In Their Own Words: Albert Jones, United States Colored Troop, Portsmouth, Virginia

Pvt. Jones Portsmouth Enlistment Card
Pvt. Albert Jones, Enlistment Card

Albert Jones, United States Colored Troop

On the out skirts of Portsmouth, Virginia, where one seldom hears of or goes for sight seeing lives Mr. Albert Jones. In a four room cottage at 726 Lindsey Avenue, the aged Civil War veteran lives alone with the care of Mr. Jones’ niece, who resides next door to him. He has managed to survive his ninety-fifth year. It is almost a miracle to see a man at his age as supple as he.

On entering a scanty room in the small house, Mr. Jones was nodding in a chair near the stove. When asked about his early life, he straightened up, crossed his legs, and said, “I’s perty old – ninety six. I was born a slave in Souf Hampton county, but my mastah was mighty good to me. He won’t ruff; dat is ‘f yer done right.”

The aged man cleared his throat and chuckled. Then he said, “But you better never let mastah catch yer wif a book or paper, and yer couldn’t praise God so he could hear yer. If yer done dem things, he sho’ would beat yer. ‘Course he wuz good to me, ‘cause I never done none of ‘em. My work won’t hard neiver. I had to wait on my mastah, open de gates for him, drive de wagon and tend de horses. I was sort of a house boy.”

“Fer twenty years I stayed wif mastah, and I didn’t try to run away. When I wuz twenty one, me and one of my brothers run away to fight wif the Yankees. Us left Souf Hampton county and went to Petersburg. Dere we got some food. Den us went to Fort Hatton where we met some more slaves who had done run away. When we got in Fort Hatton, us had to cross a bridge to git to de Yankees. De rebels had torn de bridge down. We all got together and builded back de bridge, and we went on to de Yankees. Dey give us food and clothes.

The old man then got up and emptied his mouth of the tobacco juice, scratched his bald head and continued. “Yer know, I was one of de first colored cavalry soljers, and I fought in Company ‘K.’ I fought for three years and a half. Sometimes I slept out doors, and sometimes I slept in a tent. De Yankees always give us plenty of blankets.”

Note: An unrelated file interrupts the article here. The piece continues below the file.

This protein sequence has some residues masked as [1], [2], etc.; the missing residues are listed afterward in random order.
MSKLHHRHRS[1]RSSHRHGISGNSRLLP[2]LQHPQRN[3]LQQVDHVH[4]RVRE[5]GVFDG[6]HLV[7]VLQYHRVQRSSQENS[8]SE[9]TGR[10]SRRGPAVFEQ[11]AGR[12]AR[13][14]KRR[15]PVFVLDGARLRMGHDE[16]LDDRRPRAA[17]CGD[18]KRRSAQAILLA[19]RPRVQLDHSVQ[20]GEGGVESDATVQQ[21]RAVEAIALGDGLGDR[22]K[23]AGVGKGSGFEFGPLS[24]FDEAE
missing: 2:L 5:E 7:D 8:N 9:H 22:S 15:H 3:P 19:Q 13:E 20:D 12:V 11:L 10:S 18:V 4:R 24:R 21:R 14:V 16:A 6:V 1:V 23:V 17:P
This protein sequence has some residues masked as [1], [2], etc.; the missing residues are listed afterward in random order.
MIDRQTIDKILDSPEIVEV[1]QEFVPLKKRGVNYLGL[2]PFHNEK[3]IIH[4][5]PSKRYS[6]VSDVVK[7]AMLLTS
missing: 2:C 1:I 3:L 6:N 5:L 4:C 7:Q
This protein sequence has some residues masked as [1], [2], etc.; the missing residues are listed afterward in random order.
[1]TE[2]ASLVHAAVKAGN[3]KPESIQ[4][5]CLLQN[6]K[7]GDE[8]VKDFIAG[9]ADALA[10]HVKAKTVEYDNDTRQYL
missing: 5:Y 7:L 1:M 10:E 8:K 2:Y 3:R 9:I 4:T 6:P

“During the war some un us had to always stay up nights and watch fer de rebels. Plenty of nights I has watched, but de rebels never ‘tacked us when I wuz on.”

“Not only wuz dere men slaves dat run to de Yankees, but some un de women slaves followed dere husbands. Dey use to help by washing and cooking.”

“One day when I wuz fighting, de rebels shot at me, and dey sent a bullet through my hand. I wuz lucky not to be kilt. Look! See how my hand is?”

The old man held up his right hand, and it was half closed. Due to the wound he received in the war, that was as far as he could open his hand.

Still looking at his hand Mr. Jones said, “But dat didn’t stop me, I had it bandaged and kept on fighting.”

“The uniform dat I wore wuz blue wif brass buttons; a blue cape, lined wif red flannel, black leather boots and a blue cap. I rode on a bay color horse – fact every body in Company ‘K’ had bay colored horses. I tooked my knap-sack and blankets on de horse back. In my knap-sack I had water, hard tacks and other food.”

“When de war ended, I goes back to my mastah and he treated me like his brother. Guess he wuz scared of me ‘cause I had so much ammunition on me. My brother, who went wif me to de Yankees, caught rheumatism doing de war. He died after de war ended.”


Lincoln Cemetery Portsmouth Copyright Nadia Orton 2011
Lincoln Memorial Cemetery, Portsmouth, Virginia. Photo: Nadia K. Orton, August 23, 2011.

Albert Jones died the morning of  February 27, 1940, burned to death in a terrible house fire. Later that day, he was interred in Lincoln Memorial Cemetery by the Home Burial Company. He was 102 years old. As his burial site is currently unmarked, we have submitted the application for a new gravestone. ♦